Recently released revenue data from the DGE reveals that New Jersey’s online poker market grew slightly in March, with month-over-month gross revenue margins increasing from $3.1 mm to just over $3.2 mm.
Taken at face value, these numbers indicate a trend towards stability. But a look beyond the surface exposes an undeniable truth: the Garden State’s iGaming industry is slowly bleeding customers.
Yet, I’m hard pressed to believe that the NJCOP will be the catalyst that reignites pronounced, long-term interest in New Jersey’s regulated Internet poker market.
For the majority of March, cash game traffic remained relatively static, with only the All American Poker Network (888poker) suffering a marked loss.
However, during the last few days of the month traffic dipped considerably – a trend that outside of one noticeable spike has continued into April.
While it would be easy to chalk the traffic loss up to the change of season, global traffic has only dropped approximately five percent over the past month. By comparison, NJ-only volume has suffered a staggering twenty seven percent falloff, a great deal of which has occurred over the past 14 days.
To further exhibit this point, take a look at current 7 day cash game averages across all NJ sites, with March 31st figures in parenthesis:
The outlook for New Jersey’s poker sites appears even grimmer when you consider that March is three days longer than February.
More telling than month-over-month figures are daily gross revenue averages, as follows:
Were it not for the upcoming NJCOP, I would project April’s numbers to fall to December levels. As is, they’re difficult to predict.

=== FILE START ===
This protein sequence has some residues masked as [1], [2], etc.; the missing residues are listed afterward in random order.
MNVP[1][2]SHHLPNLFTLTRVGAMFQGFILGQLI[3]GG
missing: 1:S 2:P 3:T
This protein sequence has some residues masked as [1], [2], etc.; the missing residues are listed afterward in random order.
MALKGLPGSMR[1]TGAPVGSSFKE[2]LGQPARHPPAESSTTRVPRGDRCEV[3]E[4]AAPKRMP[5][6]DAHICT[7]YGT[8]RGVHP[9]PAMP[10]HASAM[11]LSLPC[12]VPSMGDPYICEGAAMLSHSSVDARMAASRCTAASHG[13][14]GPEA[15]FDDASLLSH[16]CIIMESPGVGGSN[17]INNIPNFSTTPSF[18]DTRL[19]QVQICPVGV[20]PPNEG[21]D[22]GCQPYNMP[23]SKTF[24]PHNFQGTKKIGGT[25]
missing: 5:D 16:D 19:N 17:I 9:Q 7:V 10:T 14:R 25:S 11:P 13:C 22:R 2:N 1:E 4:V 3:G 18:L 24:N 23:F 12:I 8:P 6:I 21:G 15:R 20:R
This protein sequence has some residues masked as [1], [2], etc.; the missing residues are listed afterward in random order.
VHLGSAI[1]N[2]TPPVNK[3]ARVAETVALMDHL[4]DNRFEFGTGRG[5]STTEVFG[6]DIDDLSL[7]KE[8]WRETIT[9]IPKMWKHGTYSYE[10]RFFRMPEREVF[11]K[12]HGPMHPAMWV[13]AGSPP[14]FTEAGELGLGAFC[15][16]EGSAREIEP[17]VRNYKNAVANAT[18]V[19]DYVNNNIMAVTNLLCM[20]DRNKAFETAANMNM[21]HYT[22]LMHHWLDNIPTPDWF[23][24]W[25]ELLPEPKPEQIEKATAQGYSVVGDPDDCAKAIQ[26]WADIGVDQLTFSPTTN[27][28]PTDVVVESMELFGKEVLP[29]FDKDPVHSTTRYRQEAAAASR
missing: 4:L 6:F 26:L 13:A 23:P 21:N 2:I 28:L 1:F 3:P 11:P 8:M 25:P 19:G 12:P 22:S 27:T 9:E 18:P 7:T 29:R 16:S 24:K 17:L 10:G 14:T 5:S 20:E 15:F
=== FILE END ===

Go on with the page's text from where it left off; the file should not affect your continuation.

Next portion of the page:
One may attribute the stagnation of the Garden State’s regulated poker market to the state’s limited population. Yet, month-over-month online casino revenues clearly exhibit that there is still room for growth.
Case in point: Since January, NJ online casino revenues have ballooned from just over $6 mm to $8.67 mm. That’s a nearly 45 percent growth margin.
One final note: Turnout numbers for NJ Sunday Majors have hit a two month low. And while it’s certainly plausible that players are saving their tournament tickets for the NJCOP, going into the hotly anticipated series on such a low note does little to facilitate hype.
To further illustrate NJ’s poker woes, we compare turnouts for last Sunday’s majors to those approximately a month prior (in parenthesis):
All in all, tournament volume is down 18 percent over the past four weeks. Given this, it would appear that NJ’s poker sites desperately need to address their player retention mechanisms.
The good news is that right now there is incredible value to be had by playing in NJ online tournaments, if only because most of them are consistently failing to meet their guarantees.
If I’d been asked a month ago if the NJCOP’s would provide NJ’s regulated gaming market with a much needed lift, and I wouldn’t hesitate to answer “yes.” These days, I’m not so sure.
That being said, I fully expect the NJCOP Main Event, a $200k guarantee featuring a $200 buy-in, to at least come close to drawing the 1000+ runners necessary to meet the guarantee. But that’s one day – and one good day does not save a fledgling poker market.
Full NJCOP schedule here.
In order to retain players, New Jersey’s iGaming operators are going to have to do a better job confronting outstanding player concerns.
One could dedicate an entire series to the maladies that afflict NJ poker sites, but as an example, Party Poker NJ would likely grow its customer base by addressing a few issues, such as:
Otherwise, I’m of the belief that the NJCOP, or any other tournament series, might not be enough to propel the Garden State’s regulated market back in the right direction.